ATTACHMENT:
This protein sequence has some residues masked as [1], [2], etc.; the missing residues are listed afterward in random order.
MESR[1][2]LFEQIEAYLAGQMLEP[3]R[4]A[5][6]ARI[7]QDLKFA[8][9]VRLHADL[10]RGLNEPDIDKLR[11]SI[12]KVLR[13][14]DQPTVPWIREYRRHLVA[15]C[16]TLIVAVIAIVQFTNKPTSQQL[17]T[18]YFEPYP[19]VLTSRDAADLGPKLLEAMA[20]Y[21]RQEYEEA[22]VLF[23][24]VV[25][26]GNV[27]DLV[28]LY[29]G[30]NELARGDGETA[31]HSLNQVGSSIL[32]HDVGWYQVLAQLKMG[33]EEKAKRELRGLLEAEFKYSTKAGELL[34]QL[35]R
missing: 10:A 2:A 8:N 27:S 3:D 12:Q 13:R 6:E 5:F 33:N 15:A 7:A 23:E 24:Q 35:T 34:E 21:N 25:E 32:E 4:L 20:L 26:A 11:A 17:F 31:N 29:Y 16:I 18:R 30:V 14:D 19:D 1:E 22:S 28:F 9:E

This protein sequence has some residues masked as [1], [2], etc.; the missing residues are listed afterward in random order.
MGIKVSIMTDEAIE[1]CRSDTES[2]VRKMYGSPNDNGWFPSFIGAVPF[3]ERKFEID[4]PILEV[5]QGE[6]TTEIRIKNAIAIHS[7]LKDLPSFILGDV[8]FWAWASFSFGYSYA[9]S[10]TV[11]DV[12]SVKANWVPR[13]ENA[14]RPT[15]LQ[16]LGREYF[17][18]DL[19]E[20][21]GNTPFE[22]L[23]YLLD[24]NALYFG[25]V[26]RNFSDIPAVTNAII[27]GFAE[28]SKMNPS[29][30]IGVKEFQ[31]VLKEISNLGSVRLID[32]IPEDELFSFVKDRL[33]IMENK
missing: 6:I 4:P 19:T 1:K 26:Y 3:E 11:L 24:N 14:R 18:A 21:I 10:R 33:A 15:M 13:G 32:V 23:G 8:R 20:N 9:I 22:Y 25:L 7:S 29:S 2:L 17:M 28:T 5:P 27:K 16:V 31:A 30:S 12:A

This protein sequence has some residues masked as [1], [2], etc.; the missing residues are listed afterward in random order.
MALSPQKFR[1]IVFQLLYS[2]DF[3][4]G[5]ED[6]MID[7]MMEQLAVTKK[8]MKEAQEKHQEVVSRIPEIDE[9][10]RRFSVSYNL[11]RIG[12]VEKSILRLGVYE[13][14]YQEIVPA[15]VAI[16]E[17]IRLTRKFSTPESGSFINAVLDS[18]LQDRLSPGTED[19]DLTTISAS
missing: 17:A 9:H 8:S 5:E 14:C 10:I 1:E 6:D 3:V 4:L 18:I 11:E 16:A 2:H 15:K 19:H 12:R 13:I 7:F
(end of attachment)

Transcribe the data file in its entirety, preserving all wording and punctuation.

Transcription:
This protein sequence has some residues masked as [1], [2], etc.; the missing residues are listed afterward in random order.
MESR[1][2]LFEQIEAYLAGQMLEP[3]R[4]A[5][6]ARI[7]QDLKFA[8][9]VRLHADL[10]RGLNEPDIDKLR[11]SI[12]KVLR[13][14]DQPTVPWIREYRRHLVA[15]C[16]TLIVAVIAIVQFTNKPTSQQL[17]T[18]YFEPYP[19]VLTSRDAADLGPKLLEAMA[20]Y[21]RQEYEEA[22]VLF[23][24]VV[25][26]GNV[27]DLV[28]LY[29]G[30]NELARGDGETA[31]HSLNQVGSSIL[32]HDVGWYQVLAQLKMG[33]EEKAKRELRGLLEAEFKYSTKAGELL[34]QL[35]R
missing: 10:A 2:A 8:N 27:S 3:D 12:Q 13:R 6:E 5:F 33:N 15:A 7:A 23:E 24:Q 35:T 34:E 21:N 25:E 32:E 4:L 20:L 26:A 11:A 17:F 31:N 29:Y 16:I 18:R 30:V 14:D 19:D 1:E 22:S 28:F 9:E

This protein sequence has some residues masked as [1], [2], etc.; the missing residues are listed afterward in random order.
MGIKVSIMTDEAIE[1]CRSDTES[2]VRKMYGSPNDNGWFPSFIGAVPF[3]ERKFEID[4]PILEV[5]QGE[6]TTEIRIKNAIAIHS[7]LKDLPSFILGDV[8]FWAWASFSFGYSYA[9]S[10]TV[11]DV[12]SVKANWVPR[13]ENA[14]RPT[15]LQ[16]LGREYF[17][18]DL[19]E[20][21]GNTPFE[22]L[23]YLLD[24]NALYFG[25]V[26]RNFSDIPAVTNAII[27]GFAE[28]SKMNPS[29][30]IGVKEFQ[31]VLKEISNLGSVRLID[32]IPEDELFSFVKDRL[33]IMENK
missing: 6:I 4:P 19:T 1:K 26:Y 3:E 11:L 24:N 14:R 18:A 21:I 10:R 33:A 15:M 13:G 32:V 23:G 8:R 20:N 9:I 22:Y 25:L 7:S 29:S 2:L 17:M 28:T 5:P 27:K 16:V 31:A 30:S 12:A

This protein sequence has some residues masked as [1], [2], etc.; the missing residues are listed afterward in random order.
MALSPQKFR[1]IVFQLLYS[2]DF[3][4]G[5]ED[6]MID[7]MMEQLAVTKK[8]MKEAQEKHQEVVSRIPEIDE[9][10]RRFSVSYNL[11]RIG[12]VEKSILRLGVYE[13][14]YQEIVPA[15]VAI[16]E[17]IRLTRKFSTPESGSFINAVLDS[18]LQDRLSPGTED[19]DLTTISAS
missing: 17:A 9:H 8:S 5:E 14:C 10:I 1:E 6:D 3:V 4:L 18:I 11:E 16:A 2:H 15:K 19:H 12:R 13:I 7:F